This was the project for my Master Thesis. Some parts of the project have been published in IEEE Antennas and Wireless Propagation Letters and IEEE Transactions on Microwave Theory and Techniques.

Introduction

In this work, a new concept “complex domain” radio frequency (RF) frontend is proposed, the relatively slowly changed waveform delay information required to accomplish adaptive beamforming can be separated from wideband RF signals, based on which a self-contained beamforming system can be implemented with a low-speed baseband. By introducing vector RF multipliers in the proposed frontend, the amplitude and phase of RF signals can be simultaneously controlled by the real and imaginary parts of complex numbers, such that beamforming algorithms derived in complex domain can be directly applied without any form of transformation. By doing so, the massive use of conventional T/R modules and high-speed baseband devices can be avoided. This method is able to significantly simplify the realization and decrease the cost of wideband digital beamforming systems, and can be widely used in low cost, power efficient beamforming applications.

Design

Fig. 1. Block diagram of the proposed architecture of an RF domain beamforming system
Fig. 1. Block diagram of the proposed architecture of an RF domain beamforming system

Fig. 1 shows the proposed block diagram for the proposed system. Firstly, RF amplifiers are used to replace the T/R modules, to provide gains to all the received signals. The amplified RF signal in channel 0 is used as the reference signal, and the waveform delays between this reference signal and the other RF signals received by different antenna elements can be obtained by wideband waveform delay detectors. In the meantime, vector multipliers are used to implement simultaneous control to the amplitude and waveform delay of each RF signal, performing beamforming in RF domain.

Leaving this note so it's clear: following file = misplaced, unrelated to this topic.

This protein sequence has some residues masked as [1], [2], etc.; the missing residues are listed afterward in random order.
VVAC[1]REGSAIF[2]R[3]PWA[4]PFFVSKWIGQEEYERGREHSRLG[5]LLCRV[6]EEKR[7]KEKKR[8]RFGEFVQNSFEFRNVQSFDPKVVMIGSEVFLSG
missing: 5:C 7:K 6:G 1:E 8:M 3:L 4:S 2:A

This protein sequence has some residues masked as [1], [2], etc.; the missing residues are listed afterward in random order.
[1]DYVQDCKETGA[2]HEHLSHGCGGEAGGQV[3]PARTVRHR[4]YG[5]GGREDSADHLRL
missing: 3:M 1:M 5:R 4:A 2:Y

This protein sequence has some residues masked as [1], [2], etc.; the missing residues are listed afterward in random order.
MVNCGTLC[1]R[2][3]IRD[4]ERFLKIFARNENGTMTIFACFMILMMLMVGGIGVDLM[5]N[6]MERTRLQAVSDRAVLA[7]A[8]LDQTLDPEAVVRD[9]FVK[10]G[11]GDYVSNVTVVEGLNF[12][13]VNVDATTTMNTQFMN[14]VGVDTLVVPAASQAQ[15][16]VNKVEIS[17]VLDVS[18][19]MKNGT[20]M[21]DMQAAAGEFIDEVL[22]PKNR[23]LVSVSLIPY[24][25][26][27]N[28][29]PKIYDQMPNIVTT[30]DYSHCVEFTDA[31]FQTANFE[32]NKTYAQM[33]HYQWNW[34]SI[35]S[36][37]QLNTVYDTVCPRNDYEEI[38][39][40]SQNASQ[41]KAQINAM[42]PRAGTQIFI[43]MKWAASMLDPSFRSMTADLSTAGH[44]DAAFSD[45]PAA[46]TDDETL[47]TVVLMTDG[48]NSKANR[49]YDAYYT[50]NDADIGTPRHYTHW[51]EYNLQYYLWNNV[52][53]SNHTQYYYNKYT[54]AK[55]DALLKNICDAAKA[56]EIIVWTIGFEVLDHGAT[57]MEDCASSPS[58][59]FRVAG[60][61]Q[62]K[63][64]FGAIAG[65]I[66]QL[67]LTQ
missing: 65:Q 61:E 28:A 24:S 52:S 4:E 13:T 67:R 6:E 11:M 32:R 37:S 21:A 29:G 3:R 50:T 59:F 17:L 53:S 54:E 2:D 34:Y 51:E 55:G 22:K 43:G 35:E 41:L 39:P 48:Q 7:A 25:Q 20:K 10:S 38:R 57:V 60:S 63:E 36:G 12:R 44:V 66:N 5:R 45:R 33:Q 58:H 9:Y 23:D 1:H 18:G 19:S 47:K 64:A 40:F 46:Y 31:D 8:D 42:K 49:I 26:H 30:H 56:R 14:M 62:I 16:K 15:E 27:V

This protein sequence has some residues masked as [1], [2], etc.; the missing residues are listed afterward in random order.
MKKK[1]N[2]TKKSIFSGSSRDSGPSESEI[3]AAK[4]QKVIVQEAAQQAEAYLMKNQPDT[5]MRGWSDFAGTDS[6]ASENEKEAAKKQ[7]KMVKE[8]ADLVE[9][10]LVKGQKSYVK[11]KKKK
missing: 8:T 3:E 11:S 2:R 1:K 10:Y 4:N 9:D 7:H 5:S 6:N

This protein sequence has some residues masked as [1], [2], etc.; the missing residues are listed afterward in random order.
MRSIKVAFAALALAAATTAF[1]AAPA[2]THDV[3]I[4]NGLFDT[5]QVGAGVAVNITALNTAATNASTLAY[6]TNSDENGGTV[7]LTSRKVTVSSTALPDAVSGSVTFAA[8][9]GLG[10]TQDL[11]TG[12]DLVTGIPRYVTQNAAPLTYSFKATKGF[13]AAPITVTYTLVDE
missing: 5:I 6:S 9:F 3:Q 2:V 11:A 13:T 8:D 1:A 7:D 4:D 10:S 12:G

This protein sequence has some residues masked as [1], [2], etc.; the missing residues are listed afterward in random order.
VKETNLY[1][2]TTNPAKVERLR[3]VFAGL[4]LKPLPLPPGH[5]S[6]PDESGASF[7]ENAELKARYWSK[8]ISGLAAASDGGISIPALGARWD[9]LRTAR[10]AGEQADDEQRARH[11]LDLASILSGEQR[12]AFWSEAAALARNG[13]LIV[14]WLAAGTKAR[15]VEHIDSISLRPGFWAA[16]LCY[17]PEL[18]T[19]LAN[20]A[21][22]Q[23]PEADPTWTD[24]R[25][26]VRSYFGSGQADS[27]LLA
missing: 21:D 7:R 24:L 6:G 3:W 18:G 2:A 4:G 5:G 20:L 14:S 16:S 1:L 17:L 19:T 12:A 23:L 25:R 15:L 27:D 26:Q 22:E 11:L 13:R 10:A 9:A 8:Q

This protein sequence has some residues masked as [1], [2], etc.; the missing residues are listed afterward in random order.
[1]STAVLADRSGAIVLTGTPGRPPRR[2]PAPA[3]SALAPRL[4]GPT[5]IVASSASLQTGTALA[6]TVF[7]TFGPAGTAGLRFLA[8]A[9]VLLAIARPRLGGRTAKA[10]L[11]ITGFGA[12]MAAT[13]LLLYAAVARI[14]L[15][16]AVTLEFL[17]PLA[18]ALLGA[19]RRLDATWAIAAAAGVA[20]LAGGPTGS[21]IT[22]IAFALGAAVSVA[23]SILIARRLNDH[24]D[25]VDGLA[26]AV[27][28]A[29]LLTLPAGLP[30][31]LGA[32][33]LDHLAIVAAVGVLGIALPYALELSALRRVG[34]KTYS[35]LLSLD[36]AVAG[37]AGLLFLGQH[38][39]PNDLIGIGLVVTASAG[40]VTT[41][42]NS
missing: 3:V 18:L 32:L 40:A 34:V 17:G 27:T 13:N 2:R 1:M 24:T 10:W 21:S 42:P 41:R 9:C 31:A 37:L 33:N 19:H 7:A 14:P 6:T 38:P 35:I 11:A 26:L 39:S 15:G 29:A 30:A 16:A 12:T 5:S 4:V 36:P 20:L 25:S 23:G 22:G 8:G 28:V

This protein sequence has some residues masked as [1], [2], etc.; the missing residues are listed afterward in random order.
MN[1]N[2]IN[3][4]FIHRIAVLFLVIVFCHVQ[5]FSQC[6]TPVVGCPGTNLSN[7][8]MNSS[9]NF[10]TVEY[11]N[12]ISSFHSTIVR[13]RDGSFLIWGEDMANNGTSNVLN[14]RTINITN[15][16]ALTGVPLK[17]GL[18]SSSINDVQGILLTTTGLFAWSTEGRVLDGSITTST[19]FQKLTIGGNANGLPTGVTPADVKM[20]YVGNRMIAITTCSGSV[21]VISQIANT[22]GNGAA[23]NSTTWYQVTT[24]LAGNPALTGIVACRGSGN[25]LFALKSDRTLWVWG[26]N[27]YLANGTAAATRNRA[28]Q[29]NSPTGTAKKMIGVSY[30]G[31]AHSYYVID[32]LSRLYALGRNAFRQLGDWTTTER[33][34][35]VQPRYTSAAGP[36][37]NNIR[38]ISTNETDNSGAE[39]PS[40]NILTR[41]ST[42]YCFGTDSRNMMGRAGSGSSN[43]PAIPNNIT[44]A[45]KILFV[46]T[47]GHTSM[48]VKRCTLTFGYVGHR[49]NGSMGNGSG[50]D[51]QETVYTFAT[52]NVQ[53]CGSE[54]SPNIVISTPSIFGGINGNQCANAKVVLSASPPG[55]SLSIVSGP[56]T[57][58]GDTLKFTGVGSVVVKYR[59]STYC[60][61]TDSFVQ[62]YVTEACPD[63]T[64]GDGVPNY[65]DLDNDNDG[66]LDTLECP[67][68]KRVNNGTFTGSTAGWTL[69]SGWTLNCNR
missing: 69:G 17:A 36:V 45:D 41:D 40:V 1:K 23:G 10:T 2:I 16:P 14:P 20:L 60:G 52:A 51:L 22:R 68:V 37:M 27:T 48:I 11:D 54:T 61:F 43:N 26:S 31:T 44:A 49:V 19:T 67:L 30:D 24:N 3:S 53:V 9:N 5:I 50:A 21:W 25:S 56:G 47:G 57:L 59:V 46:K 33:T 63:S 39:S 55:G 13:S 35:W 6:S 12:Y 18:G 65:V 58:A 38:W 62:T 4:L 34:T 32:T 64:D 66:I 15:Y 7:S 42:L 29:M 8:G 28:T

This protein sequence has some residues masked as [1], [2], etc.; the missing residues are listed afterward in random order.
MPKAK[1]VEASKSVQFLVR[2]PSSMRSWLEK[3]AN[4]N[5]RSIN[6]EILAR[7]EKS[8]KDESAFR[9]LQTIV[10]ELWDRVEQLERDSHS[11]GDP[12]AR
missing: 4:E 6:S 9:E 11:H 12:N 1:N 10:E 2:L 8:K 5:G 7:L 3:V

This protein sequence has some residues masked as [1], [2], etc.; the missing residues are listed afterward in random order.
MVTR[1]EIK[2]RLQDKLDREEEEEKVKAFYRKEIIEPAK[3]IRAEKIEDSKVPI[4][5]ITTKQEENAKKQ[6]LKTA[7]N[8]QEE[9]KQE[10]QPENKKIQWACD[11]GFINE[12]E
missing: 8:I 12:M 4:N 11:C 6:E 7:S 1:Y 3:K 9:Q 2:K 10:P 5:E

Fig. 2. (a) Five-element linear array. (b) The connection between the linear array and the RF frontend. (c) Experimental setup in the microwave anechoic chamber. Inset shows the prototype powered by a Li-ion battery
Fig. 2. (a) Five-element linear array. (b) The connection between the linear array and the RF frontend. (c) Experimental setup in the microwave anechoic chamber. Inset shows the prototype powered by a Li-ion battery

Fig. 2(a) shows the photograph of the five-element monopole array, in which neighboring antennas are separated by half a wavelength. The supporter of the array is made of Styrofoam, whose dielectric constant is very close to 1. Fig. 2(b) shows how the array is connected to the RF frontend with coaxial cables. Fig. 2(c) shows the experimental setup in the microwave anechoic chamber.


Related Publications:

  1. Z. Peng, J. Chen, Y. Dong, B. Zhang, D. Ye, J. Huangfu, Y. Sun, C. Li, and L. Ran, “Radio frequency beamforming based on a complex domain frontend,” IEEE Transactions on Microwave Theory and Techniques, vol. 64, no. 1, pp. 289-298, Jan. 2016.
  2. Z. Peng, T. Hu, W. Cui, J. Huangfu, C. Li, and L. Ran, “Unconventional beamforming for quasi-hemispheric coverage of a phased array antenna,” IEEE Antennas and Wireless Propagation Letters, vol. 12, pp. 1654–1657, Dec. 2013.

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